Joaquin Phoenix executive-produced pig movie Gunda is not a wildlife doc

We spoke with director Viktor Kossakovsky about his wordless exploration of the world of a sow and her piglets.

Gunda is being billed as an experimental documentary, though I think that descriptor is a bit of a misnomer considering that its experimentation is really an absolute absence of experimental techniques. Gunda is an immersive documentary about a pig (the titular Gunda) and her life on the farm with her piglets. It’s shot in black-and-white and entirely devoid of music, narration, title cards or anything resembling traditional documentary narrative tools. All we hear are the sounds of the farm, which have been mixed and augmented to create a certain effect. There’s a throughline to Gunda that becomes obvious about halfway through, if it wasn’t already obvious by the presence of notorious vegan activist Joaquin Phoenix in the executive producer’s chair. Suffice to say that director Viktor Kossakovsky doesn’t need to tell us what he thinks about animal farming for us to know exactly what he thinks about it — but, as luck would have it, I spoke with Kossakovsky about his film.

First things first: How do you choose a pig for a film like Gunda? Does one audition pigs?

“We had planned four to six months of scouting,” explains Kossakovsky. “But I was so lucky — I found it on the first trip, on the first day, on the first farm! We had made a map of 120 farms we wanted to visit during half a year, and we met Gunda on the first farm, and it happened very beautifully. The farm had over 20 pigs together under the same roof. And suddenly, Gunda, she came to me. She immediately looked at me in a way, a kind of friendship. There is an expression: I am like a washing machine, any woman can operate me. She knew which button to push. (laughs) She chose me, and I said immediately to my producer, ‘We don’t have to search anymore. We have the pig!’ My producer said, ‘No, no, no! We still have time!’ and I said, ‘Look at her! She is communicating with me. She chose me!’

“I knew she was pregnant and was about to give birth,” he continues. “So I looked at the house where she lived and would normally give birth and I drew it out. I wanted to make it in a way so that the camera — not even the camera, the lens — could move inside at 360 degrees while also keeping the camera and the crew outside. Then, a week before we started shooting, I’d come in every morning at 4 a.m. She became my friend. She knew already that I existed. My team came in a few days before the shoot so she would already know us by smell. When the babies were born, she already accepted us as friends. For the babies, it was easy — we were already when they were born.”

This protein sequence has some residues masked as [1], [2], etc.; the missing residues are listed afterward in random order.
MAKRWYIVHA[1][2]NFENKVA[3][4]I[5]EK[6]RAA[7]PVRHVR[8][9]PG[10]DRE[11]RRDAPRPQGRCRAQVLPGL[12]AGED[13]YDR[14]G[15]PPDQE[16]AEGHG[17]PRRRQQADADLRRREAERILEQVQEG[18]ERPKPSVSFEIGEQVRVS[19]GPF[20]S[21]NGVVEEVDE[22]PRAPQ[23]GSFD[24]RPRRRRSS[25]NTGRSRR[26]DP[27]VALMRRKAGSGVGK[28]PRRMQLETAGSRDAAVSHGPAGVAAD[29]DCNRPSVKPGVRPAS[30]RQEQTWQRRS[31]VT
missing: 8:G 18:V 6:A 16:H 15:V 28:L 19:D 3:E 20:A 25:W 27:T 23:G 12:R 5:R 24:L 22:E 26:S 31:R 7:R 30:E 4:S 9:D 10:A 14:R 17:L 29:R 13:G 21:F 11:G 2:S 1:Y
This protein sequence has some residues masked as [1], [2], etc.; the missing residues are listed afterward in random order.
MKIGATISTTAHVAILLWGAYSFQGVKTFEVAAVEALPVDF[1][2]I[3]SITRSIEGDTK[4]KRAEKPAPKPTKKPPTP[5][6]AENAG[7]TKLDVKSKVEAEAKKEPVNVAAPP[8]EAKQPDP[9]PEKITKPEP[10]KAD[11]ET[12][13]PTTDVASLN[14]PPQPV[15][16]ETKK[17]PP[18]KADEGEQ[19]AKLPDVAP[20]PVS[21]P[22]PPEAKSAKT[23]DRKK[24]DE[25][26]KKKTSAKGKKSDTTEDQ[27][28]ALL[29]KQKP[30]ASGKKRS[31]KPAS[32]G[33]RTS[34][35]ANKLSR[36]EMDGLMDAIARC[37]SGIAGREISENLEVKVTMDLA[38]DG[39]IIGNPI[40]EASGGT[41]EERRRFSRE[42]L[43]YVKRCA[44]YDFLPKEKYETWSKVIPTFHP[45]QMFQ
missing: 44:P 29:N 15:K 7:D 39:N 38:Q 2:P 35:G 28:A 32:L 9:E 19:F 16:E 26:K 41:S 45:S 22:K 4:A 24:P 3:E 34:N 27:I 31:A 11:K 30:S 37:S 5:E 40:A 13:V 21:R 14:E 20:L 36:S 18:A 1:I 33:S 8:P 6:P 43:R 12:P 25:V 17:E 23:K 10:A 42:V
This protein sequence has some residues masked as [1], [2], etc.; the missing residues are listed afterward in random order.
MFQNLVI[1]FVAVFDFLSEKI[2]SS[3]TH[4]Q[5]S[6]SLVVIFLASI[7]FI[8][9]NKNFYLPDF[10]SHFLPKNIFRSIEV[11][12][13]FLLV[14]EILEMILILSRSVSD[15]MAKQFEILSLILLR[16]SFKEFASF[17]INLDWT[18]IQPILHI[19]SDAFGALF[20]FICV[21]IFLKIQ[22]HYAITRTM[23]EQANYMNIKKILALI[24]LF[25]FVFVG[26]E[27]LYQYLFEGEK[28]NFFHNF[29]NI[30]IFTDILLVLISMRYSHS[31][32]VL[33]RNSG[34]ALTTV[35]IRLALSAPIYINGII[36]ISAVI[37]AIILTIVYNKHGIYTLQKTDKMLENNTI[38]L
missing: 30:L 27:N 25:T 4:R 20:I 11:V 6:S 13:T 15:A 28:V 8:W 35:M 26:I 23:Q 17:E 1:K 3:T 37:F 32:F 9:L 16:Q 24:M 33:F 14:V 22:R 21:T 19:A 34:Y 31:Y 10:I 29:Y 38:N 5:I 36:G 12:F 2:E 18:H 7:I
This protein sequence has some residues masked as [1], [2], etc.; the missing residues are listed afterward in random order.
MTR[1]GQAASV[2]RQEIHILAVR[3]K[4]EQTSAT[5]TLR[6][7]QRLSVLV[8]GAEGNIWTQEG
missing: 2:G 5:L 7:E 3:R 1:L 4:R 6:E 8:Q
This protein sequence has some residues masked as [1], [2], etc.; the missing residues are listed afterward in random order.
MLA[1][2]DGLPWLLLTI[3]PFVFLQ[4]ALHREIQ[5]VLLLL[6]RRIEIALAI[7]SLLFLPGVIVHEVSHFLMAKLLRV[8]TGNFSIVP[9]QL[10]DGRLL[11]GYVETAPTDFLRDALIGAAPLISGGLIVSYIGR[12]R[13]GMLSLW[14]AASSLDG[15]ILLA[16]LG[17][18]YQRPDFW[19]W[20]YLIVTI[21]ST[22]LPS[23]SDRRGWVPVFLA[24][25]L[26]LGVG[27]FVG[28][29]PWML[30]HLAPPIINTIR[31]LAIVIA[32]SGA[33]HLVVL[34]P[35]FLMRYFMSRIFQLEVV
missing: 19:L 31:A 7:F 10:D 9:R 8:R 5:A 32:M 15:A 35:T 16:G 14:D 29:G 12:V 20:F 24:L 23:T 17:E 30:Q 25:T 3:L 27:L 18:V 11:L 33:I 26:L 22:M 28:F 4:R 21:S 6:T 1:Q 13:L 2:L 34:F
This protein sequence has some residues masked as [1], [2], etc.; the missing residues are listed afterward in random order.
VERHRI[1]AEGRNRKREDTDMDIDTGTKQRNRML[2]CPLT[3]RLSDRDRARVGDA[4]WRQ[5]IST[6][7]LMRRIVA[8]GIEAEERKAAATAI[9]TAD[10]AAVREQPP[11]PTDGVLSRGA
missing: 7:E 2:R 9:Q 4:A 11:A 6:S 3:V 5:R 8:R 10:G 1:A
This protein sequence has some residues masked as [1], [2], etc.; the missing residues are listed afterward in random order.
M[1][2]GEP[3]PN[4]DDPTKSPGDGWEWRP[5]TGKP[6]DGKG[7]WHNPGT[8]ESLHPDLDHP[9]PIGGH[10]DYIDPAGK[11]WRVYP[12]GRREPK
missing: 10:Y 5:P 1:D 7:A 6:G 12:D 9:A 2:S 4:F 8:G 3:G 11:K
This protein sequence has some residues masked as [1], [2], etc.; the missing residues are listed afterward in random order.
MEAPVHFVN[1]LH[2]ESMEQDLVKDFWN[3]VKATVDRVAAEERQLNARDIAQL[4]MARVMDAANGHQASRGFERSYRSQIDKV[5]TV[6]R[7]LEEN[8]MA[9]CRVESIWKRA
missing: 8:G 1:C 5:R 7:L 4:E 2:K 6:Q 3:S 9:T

In that sense, Gunda isn’t dramatically different from your average nature documentary, but one striking thing about the way the film is put together is that Gunda and her piglets (not to mention the one-legged chicken who takes a supporting role eventually) never really interact with the camera. They never come up to it and bump it, lick the lens or splatter mud onto it; even when the camera gets very close, it never seems to intrude on the animals’ lives.

“Maybe it’s luck,” says Kossakovsky. “Normally, yes, they can come, they can sniff, they can spoil the image. It’s good that they’re not running away, but it’s also good when they aren’t touching the lens or licking it. I’m generally a lucky filmmaker. If I need rain, it will rain. If you saw my film Aquarela, there was a part where the scientists told me I needed to plan three months ahead in order to get a shot I needed. I came and in one minute, I just put my tripod down and it happened! Everything I needed happened in the way I needed. For example, at the end of the film, I knew she would come to me. I didn’t want to zoom, I didn’t want to push in. I didn’t want to include music. I needed her to come to me, and I knew she would. She will come, because I’m her friend. No one believed me, no one could see why she would come to me, but she did it and she made it beautiful. The best actor cannot do what Gunda does in this movie, because it’s one take. You cannot do it again. Beautiful. So dramatic. 

“It’s the magic of cinema,” he continues. “There are many theories – particularly in your city, by the way – about what is the correct film. They say three elements must be in the film: story, character and cinematic language. And I say, ‘Correct, correct… wrong!’ Story? Not necessary. Cinema was born not to tell but to show. Character? Okay, character. It doesn’t have to be human characters. But the most important is cinematic language. There is one missing element: magic. Without magic, there is no film. For the first weekend, you make a film without magic and you can sell tickets to it. But if you want your film not to die tomorrow or in 10 days, there must be an element of magic. This is why I have a secret. Shall I tell you? I think the Cinema God is my co-screenwriter. What it means is I always include in my films episodes which you cannot repeat. Something happens in life, and viewers know it’s one take. It cannot be something that someone tried a few times to get. It looks like a metaphor, but it’s just the truth.” ■

Gunda is now playing at Cinéma du Parc. Watch the trailer here:

Gunda, directed by Viktor Kossakovsky, executive-produced by Joaquin Phoenix

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